Titus 1.1-9; Psalm 23; Luke 17.1-6
The two letters of St Paul to Timothy, along with those to Titus and Philemon, are collectively referred to as the ‘pastoral epistles’. By contrast to the other Pauline letters, these four are addressed to individuals rather than to churches. They are placed in the New Testament canon at the close of the section of Paul’s letters because those letters are arranged in diminishing order of length, from Romans, the longest, to Philemon, in most Bibles less than a page of English text. (The epistle to the Hebrews, attributed to Paul in some Bibles, has from ancient times been considered of dubious authorship. Few today consider it to have been authored by St Paul.)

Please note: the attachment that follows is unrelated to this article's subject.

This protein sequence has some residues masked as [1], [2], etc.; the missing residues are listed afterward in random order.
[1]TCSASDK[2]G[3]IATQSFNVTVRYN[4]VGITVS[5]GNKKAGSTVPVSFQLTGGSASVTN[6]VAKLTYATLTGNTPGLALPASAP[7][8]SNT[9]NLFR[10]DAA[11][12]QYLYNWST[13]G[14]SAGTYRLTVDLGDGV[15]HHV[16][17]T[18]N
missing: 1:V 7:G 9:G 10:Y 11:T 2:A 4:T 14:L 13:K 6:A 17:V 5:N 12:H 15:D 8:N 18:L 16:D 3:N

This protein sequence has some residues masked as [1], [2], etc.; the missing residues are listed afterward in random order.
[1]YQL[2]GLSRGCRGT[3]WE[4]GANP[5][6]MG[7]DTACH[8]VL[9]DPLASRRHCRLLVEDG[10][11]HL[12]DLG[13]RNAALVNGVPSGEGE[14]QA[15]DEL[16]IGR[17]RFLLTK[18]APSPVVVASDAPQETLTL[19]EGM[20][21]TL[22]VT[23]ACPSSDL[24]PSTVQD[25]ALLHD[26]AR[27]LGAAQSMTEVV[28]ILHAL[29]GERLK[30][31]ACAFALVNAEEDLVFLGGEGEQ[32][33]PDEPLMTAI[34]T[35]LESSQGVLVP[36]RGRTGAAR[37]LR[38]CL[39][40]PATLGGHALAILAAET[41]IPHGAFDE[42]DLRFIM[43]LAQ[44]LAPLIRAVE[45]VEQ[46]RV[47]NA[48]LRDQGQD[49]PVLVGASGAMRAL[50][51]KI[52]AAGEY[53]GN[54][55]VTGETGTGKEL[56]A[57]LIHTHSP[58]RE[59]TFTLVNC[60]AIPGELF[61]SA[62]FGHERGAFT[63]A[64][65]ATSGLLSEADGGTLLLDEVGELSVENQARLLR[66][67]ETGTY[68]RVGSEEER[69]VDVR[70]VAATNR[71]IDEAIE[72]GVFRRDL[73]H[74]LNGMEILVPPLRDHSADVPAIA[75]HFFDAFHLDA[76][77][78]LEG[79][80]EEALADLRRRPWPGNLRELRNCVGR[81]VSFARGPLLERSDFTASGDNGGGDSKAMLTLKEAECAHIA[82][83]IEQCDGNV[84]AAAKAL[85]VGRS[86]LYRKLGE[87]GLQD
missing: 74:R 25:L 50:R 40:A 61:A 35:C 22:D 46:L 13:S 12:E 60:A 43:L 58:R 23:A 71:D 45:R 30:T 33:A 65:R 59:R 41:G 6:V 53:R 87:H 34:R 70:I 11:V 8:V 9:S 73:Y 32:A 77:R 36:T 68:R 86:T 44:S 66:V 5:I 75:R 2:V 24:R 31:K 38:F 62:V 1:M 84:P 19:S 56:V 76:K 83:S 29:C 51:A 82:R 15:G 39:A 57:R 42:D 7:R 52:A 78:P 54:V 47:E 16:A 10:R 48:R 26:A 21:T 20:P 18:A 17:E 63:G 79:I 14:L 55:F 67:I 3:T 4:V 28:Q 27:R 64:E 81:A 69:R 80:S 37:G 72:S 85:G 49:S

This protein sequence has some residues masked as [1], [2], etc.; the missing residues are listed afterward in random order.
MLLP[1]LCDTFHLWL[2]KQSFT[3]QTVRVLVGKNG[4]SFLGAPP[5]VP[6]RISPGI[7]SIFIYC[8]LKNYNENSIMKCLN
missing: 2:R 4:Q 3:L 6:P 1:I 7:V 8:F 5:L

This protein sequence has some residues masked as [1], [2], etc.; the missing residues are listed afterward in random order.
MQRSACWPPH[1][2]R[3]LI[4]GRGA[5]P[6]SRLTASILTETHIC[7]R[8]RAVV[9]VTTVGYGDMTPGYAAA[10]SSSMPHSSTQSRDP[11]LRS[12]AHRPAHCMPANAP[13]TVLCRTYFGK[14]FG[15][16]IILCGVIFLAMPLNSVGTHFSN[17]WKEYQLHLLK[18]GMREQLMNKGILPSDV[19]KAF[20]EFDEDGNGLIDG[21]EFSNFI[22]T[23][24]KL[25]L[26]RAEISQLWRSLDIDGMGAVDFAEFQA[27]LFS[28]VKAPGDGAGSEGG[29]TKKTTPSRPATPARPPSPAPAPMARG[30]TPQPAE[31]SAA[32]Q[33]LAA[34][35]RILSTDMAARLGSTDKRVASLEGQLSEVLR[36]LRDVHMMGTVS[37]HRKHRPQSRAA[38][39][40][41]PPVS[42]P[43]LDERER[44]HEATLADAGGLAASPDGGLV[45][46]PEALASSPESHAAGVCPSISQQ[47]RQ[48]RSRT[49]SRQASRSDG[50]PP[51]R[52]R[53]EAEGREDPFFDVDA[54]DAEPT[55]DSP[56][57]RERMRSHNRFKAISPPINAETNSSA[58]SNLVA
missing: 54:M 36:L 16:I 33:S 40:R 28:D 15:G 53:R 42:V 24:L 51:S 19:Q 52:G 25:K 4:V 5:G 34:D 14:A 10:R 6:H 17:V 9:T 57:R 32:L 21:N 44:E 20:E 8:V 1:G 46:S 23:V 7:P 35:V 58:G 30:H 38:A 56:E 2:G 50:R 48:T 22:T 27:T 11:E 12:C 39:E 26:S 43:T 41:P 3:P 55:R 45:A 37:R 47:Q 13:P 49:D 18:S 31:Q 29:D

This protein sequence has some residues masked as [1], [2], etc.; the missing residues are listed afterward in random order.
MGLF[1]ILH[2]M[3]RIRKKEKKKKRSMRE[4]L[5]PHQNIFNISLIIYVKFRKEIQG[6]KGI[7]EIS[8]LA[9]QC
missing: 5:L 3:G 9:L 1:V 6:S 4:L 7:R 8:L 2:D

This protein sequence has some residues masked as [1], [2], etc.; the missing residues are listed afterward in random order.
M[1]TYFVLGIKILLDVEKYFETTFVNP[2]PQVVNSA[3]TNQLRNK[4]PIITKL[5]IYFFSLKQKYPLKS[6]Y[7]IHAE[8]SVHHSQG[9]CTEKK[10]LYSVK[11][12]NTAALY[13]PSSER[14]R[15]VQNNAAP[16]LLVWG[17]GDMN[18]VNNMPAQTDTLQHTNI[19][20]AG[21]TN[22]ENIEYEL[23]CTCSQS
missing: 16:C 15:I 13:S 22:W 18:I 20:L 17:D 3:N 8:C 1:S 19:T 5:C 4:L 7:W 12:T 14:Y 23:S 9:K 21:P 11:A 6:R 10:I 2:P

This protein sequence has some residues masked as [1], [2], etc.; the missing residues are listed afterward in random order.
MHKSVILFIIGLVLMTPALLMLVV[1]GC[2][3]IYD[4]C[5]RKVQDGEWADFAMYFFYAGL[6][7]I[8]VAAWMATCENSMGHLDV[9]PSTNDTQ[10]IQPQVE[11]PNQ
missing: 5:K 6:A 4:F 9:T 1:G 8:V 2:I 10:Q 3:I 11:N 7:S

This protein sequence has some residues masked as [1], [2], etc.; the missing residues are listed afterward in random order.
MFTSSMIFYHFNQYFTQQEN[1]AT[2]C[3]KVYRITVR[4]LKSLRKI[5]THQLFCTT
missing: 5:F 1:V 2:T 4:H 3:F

Apart from Philemon, whose Pauline authenticity is virtually universally accepted, the authorship of the pastorals is often debated. These letters seem to date from a time when church offices had been more carefully defined than in Paul’s earlier letters. (Compare the careful specification of the duties of bishops and elders with Paul’s much broader list of officers in I Corinthians 12.4-11.)
The historical Titus, one of Paul’s companions on his missionary journeys, [II Corinthians 7.6; Galatians 2.1] was ordained by Paul as Bishop of Crete. Later Paul summoned Titus to join him at Nicopolis [Titus 3.12]. The New Testament does not record Titus’ death.